J.G. testified that before entering Carter’s office, she set her cellphone to record the conversation, so that she could relay information from the meeting to McClain’s mother.

J.G. recalled that when she walked into the office, she smelled essential oils, one of which, according to Carter, was called “slim and sexy.” He told J.G., “I was just trying to get you up here.”

Carter read to J.G. the draft of a motion he was preparing to file for McClain’s judicial release. According to J.G., she felt anxious while Carter was reading, so she took  some antianxiety medication. Carter acknowledged he saw her take the medication.

After Carter finished reading, he gestured to his lips or cheek and asked whether he could have his “reward.”

Carter then got up from behind his desk, approached J.G., and shoved her head into his crotch. J.G. performed oral sex on Carter. When Carter tried to pull J.G. onto his desk, J.G. stopped and told Carter, “I can’t do this anymore.” Her recording of the conversation stopped shortly afterward. Before J.G. walked out of Carter’s office, he used his cellphone to take two pictures of her, one in which she stuck her tongue out at him.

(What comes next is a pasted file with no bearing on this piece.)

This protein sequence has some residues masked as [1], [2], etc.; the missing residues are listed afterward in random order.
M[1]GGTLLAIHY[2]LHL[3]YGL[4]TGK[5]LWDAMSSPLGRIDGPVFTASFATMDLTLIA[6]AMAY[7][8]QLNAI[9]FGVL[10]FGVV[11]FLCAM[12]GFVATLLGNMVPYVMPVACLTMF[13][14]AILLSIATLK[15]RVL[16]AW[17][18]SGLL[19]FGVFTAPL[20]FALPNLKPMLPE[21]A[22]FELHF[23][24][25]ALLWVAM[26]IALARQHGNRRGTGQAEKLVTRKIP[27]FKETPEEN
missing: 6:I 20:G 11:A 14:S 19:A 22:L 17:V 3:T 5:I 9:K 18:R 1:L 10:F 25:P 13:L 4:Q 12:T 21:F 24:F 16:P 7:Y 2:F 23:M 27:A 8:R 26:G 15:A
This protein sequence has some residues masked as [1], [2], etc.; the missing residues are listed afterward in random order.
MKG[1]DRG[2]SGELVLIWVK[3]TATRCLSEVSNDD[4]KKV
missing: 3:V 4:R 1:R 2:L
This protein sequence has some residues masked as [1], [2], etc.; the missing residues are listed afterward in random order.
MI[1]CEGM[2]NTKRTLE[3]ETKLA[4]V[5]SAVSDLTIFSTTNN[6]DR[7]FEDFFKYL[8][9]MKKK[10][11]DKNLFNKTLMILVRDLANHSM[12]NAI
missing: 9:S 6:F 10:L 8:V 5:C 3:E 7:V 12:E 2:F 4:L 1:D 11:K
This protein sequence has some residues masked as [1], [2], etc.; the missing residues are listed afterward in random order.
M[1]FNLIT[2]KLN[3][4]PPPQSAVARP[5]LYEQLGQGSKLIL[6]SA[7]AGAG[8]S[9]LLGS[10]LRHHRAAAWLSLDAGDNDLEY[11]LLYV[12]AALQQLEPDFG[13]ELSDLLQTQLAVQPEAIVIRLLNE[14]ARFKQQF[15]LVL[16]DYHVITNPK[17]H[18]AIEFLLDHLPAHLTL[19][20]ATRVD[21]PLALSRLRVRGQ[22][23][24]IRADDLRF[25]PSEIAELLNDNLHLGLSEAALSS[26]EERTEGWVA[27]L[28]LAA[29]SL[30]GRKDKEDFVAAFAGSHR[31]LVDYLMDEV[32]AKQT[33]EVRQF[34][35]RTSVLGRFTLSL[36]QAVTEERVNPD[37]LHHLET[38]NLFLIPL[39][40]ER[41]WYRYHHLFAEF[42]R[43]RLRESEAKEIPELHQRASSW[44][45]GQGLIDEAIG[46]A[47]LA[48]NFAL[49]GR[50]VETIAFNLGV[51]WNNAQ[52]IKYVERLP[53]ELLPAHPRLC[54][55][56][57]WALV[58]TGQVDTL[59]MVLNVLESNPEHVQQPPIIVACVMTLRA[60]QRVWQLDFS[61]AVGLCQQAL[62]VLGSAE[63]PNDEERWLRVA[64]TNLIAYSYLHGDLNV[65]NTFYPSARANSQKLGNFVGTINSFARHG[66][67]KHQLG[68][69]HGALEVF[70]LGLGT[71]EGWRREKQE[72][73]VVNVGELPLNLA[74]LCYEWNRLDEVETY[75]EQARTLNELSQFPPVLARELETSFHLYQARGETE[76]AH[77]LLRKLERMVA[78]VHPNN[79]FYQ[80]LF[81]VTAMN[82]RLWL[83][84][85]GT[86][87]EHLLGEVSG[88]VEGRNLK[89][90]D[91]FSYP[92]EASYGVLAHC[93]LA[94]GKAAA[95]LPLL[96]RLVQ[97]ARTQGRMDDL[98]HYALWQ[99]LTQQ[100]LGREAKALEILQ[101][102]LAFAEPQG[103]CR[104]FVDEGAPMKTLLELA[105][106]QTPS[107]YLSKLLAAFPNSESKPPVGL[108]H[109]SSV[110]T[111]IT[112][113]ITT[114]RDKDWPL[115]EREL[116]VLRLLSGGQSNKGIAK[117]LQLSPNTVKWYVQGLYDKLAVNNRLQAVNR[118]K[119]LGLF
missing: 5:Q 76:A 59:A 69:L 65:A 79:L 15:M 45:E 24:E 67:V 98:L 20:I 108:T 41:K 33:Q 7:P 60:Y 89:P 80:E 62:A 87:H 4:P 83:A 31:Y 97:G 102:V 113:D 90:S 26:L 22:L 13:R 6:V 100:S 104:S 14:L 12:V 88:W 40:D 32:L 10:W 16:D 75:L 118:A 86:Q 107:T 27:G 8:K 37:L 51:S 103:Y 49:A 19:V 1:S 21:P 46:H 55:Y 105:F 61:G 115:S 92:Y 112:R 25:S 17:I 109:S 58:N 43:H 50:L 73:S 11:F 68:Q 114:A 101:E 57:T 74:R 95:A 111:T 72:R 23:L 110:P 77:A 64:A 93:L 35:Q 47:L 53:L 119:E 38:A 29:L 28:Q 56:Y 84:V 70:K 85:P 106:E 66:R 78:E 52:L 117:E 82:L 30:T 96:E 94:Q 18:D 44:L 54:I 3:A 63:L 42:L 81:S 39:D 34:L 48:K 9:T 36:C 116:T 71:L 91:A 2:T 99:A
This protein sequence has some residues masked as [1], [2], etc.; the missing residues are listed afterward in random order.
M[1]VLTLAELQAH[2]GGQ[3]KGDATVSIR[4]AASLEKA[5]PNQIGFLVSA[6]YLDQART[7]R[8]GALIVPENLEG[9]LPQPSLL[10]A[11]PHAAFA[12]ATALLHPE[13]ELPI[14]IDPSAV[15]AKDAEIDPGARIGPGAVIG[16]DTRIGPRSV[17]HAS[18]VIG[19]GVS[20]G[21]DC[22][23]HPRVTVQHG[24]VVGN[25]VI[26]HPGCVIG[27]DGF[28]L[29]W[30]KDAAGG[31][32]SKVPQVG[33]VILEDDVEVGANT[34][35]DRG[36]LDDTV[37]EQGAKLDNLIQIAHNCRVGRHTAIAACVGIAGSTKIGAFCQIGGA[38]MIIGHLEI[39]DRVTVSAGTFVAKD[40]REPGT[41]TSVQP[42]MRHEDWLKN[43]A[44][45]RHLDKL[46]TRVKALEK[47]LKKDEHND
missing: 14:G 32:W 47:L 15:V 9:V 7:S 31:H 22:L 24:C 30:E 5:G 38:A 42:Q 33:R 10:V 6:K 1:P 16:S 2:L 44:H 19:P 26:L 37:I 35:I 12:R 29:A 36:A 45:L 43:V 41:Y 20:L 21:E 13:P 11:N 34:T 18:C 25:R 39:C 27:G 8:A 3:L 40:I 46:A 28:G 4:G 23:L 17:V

Inmate Prompts Investigation of Attorney’s Behavior
After McClain’s request for judicial release was denied in February 2021, J.G. told him about her office encounter with Carter. McClain wrote to Carter, expressing his dissatisfaction with Carter’s representation and his treatment of J.G. McClain also reported the incident to the Licking County Bar Association.

The Newark Police Department opened an investigation and obtained J.G.‘s recording of the office encounter. During an interview with a police investigator, Carter denied having had any sexual contact with J.G. Instead, he claimed that “she made advances” that he did not reciprocate.